A sales manager recently spoke about an embarrassing scene that unfolded before an important client meeting. "Two teams from our firm were waiting in the lobby when the client walked in, and the groups didn't recognize each other. What a contradiction of our promise to provide integrated solutions! We looked like the Keystone Kops."
Just 15 years ago, China was home to 200 foreign-run R&D centers. Today, multinationals operate more than 1,500 innovation facilities throughout the country - and this number is poised to increase 20 percent by 2018. But this trend involves more than sheer presence.
Lately, it's almost impossible to talk about business strategy without mentioning the transformative potential of big data. Many companies are actively using advanced data analytics, and others are just getting started. But as the beginners are finding out, it's not as simple as just buying some new technology and hiring some statisticians.
It's the Daytona 500 of vehicle manufacturing: the race to bring connected cars, light trucks and SUVs to market. Unprecedented safety, driver assistance and infotainment features promise to revolutionize the driving experience. Still, few industry executives are confident that their current connected vehicle initiatives are on the right track.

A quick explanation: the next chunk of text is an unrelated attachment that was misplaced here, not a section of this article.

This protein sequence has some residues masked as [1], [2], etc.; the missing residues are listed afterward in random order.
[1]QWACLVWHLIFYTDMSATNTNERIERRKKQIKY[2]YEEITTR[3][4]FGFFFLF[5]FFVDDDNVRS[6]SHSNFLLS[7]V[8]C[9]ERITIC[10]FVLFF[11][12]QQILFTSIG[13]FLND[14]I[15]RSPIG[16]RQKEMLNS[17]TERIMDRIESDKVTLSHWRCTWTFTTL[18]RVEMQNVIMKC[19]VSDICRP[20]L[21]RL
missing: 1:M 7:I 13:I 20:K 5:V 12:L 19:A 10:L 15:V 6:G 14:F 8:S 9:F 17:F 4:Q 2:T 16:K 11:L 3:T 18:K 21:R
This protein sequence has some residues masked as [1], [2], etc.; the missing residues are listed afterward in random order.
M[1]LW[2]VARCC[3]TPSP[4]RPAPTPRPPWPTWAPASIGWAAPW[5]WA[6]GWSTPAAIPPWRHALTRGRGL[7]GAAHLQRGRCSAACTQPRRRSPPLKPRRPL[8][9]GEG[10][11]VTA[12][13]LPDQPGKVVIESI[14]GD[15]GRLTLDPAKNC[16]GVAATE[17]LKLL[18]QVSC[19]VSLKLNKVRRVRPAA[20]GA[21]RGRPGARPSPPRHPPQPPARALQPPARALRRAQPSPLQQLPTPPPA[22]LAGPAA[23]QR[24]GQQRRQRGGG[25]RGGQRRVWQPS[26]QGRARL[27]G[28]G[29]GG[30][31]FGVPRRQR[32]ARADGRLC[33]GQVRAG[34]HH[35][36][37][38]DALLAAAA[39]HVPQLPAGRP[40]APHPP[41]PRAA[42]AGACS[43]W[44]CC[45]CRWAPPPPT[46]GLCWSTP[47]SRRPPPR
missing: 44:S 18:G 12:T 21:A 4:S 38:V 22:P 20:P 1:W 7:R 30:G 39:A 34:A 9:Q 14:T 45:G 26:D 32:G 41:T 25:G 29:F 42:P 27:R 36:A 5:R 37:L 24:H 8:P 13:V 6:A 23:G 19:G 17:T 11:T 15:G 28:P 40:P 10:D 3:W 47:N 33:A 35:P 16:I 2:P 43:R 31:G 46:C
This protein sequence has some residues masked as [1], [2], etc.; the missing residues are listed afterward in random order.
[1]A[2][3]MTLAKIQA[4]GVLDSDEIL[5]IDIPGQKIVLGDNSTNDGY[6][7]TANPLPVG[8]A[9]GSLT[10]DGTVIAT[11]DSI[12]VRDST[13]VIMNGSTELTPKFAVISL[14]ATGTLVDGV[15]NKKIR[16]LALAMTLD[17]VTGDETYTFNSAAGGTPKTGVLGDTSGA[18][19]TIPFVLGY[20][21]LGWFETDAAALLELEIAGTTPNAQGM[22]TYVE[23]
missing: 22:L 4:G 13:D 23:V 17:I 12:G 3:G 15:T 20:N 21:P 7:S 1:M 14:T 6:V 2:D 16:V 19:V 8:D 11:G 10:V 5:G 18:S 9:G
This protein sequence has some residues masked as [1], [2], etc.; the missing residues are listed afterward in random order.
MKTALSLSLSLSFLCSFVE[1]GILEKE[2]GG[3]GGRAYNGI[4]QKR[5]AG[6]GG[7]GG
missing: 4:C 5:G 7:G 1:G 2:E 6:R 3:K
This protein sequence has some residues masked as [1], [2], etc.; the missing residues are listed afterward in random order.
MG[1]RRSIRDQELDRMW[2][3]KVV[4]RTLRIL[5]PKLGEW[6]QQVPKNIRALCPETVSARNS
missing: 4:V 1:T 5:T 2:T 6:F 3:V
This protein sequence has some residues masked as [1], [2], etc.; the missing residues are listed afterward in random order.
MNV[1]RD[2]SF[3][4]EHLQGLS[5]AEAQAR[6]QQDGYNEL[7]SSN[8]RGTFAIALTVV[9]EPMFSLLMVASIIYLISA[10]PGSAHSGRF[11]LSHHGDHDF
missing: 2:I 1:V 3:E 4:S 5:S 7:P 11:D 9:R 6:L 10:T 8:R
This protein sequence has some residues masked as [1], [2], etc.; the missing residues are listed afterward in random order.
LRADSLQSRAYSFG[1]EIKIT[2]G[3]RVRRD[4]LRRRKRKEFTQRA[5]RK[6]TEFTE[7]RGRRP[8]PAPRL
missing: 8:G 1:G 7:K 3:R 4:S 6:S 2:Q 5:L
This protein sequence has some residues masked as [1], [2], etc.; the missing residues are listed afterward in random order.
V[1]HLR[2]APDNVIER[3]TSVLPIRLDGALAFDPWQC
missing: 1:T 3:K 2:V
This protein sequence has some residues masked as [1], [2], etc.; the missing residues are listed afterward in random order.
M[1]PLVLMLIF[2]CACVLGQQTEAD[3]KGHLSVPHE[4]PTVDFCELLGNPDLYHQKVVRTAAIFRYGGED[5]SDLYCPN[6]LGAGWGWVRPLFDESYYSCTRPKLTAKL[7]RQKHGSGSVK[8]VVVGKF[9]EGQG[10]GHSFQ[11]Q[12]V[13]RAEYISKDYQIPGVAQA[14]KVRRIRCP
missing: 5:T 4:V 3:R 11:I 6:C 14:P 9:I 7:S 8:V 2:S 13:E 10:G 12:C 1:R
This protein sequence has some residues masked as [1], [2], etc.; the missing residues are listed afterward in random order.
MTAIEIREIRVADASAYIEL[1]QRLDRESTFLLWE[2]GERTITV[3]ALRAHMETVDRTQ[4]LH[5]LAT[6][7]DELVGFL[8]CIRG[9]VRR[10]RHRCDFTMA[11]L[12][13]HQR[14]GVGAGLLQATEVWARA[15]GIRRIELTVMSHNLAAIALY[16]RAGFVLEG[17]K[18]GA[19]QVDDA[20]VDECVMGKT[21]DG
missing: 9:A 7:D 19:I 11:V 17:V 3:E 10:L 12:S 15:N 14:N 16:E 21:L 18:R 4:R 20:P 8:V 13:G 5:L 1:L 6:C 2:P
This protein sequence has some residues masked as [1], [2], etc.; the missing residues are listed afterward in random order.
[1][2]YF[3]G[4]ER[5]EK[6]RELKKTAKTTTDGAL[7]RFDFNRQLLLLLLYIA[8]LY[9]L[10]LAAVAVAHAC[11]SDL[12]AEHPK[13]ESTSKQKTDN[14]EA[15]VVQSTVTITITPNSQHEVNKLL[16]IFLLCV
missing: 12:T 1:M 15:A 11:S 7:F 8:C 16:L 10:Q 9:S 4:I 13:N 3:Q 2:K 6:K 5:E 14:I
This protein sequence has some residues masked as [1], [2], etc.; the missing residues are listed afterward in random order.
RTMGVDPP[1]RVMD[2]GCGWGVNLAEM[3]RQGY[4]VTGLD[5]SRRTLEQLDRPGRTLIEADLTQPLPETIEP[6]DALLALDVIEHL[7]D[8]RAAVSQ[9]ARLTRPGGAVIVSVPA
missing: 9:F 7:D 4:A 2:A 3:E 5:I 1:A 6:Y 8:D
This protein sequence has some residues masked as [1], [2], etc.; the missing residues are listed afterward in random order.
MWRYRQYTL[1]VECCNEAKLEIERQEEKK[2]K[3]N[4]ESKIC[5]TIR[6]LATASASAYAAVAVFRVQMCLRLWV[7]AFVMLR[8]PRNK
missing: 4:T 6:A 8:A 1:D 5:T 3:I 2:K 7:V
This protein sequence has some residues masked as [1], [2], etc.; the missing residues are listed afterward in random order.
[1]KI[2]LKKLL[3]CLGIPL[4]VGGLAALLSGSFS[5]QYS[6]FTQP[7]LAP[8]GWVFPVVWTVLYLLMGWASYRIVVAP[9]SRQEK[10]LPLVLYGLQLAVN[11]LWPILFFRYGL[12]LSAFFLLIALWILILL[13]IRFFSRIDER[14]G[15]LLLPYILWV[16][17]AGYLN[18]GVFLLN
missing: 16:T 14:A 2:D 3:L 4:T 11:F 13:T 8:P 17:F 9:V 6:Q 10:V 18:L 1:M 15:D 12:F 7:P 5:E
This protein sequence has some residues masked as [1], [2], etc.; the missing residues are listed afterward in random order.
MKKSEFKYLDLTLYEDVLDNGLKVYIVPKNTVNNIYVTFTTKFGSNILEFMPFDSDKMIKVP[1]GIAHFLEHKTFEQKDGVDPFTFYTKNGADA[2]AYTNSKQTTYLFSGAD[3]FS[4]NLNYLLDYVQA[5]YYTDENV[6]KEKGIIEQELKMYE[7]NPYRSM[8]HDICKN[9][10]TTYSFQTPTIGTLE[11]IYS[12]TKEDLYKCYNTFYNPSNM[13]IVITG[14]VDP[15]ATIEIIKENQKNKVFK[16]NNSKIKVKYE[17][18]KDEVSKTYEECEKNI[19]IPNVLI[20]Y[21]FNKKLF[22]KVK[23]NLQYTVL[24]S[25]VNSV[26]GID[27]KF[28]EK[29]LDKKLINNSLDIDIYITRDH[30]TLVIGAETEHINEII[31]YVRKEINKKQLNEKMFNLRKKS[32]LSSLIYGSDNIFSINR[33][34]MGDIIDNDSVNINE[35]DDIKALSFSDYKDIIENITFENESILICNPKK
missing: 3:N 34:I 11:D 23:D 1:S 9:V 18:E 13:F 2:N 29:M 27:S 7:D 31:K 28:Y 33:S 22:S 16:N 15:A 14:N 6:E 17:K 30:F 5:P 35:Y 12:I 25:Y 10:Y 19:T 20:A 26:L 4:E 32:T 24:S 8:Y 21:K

Consumer packaged goods companies and retailers are natural allies. They have many of the same objectives - increased sales, cost savings, optimized processes and systems, and happy customers - and already work together in many parts of the world. But in emerging economies, such collaboration has yet to take off.
Among the many factors that have been identified as undermining a firm's success - unstable leadership and project setbacks, for example - there's one that has received remarkably little scrutiny from researchers: success itself.
Is vertical integration a thing of the past? On the contrary, it seems to be making a comeback, particularly in Silicon Valley, where it's been given a new label (just to remind us that everything that emanates from there is innovative!): the "full stack" business model.
To profit- indeed, to survive - in 2015 and beyond, companies must not just adopt new, unanticipated and more decentralized forms of digitization and technological innovation, but must use them to reshape their business models. These advances are rapidly changing the commercial environment, inside and outside companies, but many business leaders are still unprepared for them.